Sunday, June 26 , 2016, 2:01 am | Fair with Haze 60º

  • Follow Noozhawk on LinkedIn
  • Follow Noozhawk on Pinterest
  • Follow Noozhawk on YouTube
 
 
 
 

Local News

Teen Court May Team Up with Countywide Truancy Program to Expand Reach

Officials explore partnership in effort to keep Santa Barbara County youth out of juvenile justice system

Two organizations with the same goal — keeping students out of trouble — have opened talks to combine efforts.

Leaders of Santa Barbara County Teen Court say they hope working with the newly re-established countywide truancy program will result in fewer young people entering the juvenile-justice system.

Deputy District Attorney David Chen, who was hired over the summer to run the truancy program, met with members of the Teen Court Advisory Board this month to discuss what that partnership might look like.

Chen walked attendees through the new framework of the program, which was revived this school year after being lost to budget cuts in 2008.

He has been meeting with school district superintendents to figure out when to send “warn and concern” letters to parents and set up formal meetings with school administrators when students are truant, which refers to a student having more than three unexcused absences.

Where Teen Court falls in the cycle would depend a lot on school preference, said Chen, who noted that schools now are supposed to contact the District Attorney’s Office to participate in meetings of the Truancy Mediation Team or School Attendance Review Board.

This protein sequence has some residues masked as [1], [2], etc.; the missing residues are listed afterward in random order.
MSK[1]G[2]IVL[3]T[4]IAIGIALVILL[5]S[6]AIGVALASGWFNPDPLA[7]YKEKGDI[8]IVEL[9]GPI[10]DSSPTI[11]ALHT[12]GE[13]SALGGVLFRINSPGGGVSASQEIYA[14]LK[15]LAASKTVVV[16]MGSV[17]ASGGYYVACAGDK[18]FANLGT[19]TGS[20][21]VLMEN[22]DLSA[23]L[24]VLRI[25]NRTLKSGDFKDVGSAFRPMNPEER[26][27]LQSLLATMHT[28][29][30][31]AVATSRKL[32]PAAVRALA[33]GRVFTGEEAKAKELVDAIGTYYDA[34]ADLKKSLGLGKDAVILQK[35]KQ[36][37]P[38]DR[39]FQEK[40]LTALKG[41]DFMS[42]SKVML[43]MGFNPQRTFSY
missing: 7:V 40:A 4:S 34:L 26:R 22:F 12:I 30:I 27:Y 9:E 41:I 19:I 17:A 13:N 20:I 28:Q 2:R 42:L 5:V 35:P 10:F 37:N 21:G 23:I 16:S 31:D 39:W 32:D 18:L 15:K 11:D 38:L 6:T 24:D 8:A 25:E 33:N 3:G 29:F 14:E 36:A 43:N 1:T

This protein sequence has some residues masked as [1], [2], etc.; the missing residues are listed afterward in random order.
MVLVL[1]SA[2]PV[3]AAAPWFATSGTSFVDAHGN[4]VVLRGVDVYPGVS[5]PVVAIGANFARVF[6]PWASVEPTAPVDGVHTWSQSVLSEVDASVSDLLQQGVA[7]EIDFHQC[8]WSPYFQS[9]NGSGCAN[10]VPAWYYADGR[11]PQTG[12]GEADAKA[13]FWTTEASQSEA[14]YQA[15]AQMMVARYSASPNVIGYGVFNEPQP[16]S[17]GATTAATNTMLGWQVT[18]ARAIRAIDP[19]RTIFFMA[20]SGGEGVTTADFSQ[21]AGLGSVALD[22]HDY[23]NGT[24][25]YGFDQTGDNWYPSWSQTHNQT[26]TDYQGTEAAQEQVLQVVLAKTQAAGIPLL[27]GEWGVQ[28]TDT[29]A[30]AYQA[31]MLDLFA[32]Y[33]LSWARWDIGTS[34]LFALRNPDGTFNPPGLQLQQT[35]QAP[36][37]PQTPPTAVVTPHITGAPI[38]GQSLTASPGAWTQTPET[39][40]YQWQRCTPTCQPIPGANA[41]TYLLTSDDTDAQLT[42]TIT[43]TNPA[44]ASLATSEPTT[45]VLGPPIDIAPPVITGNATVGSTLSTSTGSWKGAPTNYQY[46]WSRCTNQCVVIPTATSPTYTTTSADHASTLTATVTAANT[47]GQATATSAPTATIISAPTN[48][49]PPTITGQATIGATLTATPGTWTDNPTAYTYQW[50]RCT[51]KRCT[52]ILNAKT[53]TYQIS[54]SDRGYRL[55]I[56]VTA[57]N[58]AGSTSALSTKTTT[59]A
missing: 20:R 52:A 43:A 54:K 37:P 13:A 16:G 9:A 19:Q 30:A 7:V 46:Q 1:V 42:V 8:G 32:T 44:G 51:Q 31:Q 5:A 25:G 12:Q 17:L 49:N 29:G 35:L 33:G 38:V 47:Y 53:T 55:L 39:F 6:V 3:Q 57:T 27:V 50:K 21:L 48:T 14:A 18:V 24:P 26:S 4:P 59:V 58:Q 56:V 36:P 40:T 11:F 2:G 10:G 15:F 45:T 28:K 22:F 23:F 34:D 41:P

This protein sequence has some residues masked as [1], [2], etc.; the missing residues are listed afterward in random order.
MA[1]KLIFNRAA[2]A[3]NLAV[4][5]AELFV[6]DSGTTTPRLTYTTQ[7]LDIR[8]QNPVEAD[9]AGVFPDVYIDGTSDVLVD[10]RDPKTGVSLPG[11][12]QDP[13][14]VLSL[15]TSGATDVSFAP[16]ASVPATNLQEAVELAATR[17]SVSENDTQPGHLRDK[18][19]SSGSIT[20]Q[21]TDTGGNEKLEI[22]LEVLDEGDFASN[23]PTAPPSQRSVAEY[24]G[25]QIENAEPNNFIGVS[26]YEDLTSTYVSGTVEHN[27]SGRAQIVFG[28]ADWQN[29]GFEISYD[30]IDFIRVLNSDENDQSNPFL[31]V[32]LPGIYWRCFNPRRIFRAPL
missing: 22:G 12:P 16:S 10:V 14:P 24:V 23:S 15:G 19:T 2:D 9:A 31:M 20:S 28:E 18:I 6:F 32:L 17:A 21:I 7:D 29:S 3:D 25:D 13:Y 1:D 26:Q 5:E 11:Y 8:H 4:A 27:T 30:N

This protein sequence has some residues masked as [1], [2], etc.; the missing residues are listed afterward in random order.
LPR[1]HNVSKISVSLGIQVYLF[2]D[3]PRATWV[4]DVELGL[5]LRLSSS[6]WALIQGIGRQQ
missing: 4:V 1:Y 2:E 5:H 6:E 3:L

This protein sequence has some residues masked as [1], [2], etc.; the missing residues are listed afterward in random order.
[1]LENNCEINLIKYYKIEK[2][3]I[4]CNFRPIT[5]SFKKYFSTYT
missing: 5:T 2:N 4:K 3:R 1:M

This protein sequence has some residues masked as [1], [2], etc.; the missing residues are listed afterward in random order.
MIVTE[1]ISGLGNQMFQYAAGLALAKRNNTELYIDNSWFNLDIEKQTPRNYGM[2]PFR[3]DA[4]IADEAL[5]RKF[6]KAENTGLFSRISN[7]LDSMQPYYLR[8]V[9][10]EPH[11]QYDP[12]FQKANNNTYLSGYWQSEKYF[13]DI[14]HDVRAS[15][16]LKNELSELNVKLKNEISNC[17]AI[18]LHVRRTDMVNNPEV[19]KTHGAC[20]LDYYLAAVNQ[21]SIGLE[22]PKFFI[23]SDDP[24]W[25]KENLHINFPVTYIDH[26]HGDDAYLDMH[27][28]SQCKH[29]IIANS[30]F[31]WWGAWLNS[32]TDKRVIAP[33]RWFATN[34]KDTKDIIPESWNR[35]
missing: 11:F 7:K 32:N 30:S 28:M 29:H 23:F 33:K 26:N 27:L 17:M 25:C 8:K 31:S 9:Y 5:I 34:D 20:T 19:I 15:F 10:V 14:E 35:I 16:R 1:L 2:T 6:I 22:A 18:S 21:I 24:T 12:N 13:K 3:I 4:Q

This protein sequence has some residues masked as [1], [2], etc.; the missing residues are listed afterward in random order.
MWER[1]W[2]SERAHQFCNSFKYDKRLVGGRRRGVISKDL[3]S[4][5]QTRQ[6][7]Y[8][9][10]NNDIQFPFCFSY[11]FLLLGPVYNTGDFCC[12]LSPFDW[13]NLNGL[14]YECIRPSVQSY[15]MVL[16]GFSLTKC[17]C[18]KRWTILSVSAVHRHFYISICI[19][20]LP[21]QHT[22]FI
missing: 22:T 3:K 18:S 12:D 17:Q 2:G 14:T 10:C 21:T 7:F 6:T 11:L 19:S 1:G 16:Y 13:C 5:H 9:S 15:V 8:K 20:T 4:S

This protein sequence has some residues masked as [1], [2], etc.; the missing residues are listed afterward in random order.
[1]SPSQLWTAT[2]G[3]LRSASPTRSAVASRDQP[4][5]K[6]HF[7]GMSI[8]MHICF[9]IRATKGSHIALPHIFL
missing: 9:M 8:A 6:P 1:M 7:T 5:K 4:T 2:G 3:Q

Students who opt into Teen Court instead of going to a formal hearing in juvenile court can avoid a criminal record by being tried by a jury of their peers, with sentences that include serving jury duty in the court, community service, counseling and educational classes.

“Teen Court really has the same aim as our program,” Chen said. “That’s another resource we can add.”

The change would also allow Teen Court to expand its reach via the countywide program.

Teen Court has a new physical presence in Santa Ynez Valley schools as of earlier this month, said Teen Court program manager Britt Stanley.

The North County Teen Court program also will soon see a boost in funds because the South Coast’s program has received a grant from the federal Substance Abuse and Mental Health Services Administration, Center for Substance Abuse Treatment.

The grant, which is one of only 10 awarded throughout the United States, will provide $200,000 for three years. Some existing human services funds will be diverted to the North County.

Stanley said this month that truant students could be given the same standard contract.

He also asked whether Lompoc Police Chief Larry Ralston, an advisory board member, could help get school resource officers more informed about Teen Court so they can make referrals as well.

“I see a majority of theses cases coming at the (Truancy Medication Team stage),” said Stanley, referring to a meeting a truant student would have with school administrators and law enforcement before going to SARB.